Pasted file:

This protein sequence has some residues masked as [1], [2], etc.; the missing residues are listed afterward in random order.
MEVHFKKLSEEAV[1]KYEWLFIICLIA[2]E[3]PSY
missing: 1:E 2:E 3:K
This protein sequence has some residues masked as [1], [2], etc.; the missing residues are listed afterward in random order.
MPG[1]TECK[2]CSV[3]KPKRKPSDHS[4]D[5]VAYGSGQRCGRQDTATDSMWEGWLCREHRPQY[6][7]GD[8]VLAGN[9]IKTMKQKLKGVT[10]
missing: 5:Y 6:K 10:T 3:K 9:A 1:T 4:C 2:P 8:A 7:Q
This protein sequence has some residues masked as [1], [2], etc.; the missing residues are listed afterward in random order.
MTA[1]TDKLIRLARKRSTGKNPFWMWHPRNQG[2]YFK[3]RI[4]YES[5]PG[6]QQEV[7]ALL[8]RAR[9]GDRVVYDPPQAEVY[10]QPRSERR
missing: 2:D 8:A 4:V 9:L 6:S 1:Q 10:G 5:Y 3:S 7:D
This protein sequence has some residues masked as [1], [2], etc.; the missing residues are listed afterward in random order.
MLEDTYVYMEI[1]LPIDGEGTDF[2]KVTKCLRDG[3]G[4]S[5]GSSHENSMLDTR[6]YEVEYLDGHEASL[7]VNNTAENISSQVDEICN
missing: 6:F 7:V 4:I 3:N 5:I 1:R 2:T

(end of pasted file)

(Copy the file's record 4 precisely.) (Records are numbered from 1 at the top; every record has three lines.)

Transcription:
This protein sequence has some residues masked as [1], [2], etc.; the missing residues are listed afterward in random order.
MLEDTYVYMEI[1]LPIDGEGTDF[2]KVTKCLRDG[3]G[4]S[5]GSSHENSMLDTR[6]YEVEYLDGHEASL[7]VNNTAENISSQVDEICN
missing: 6:F 7:V 4:I 3:N 5:I 1:R 2:T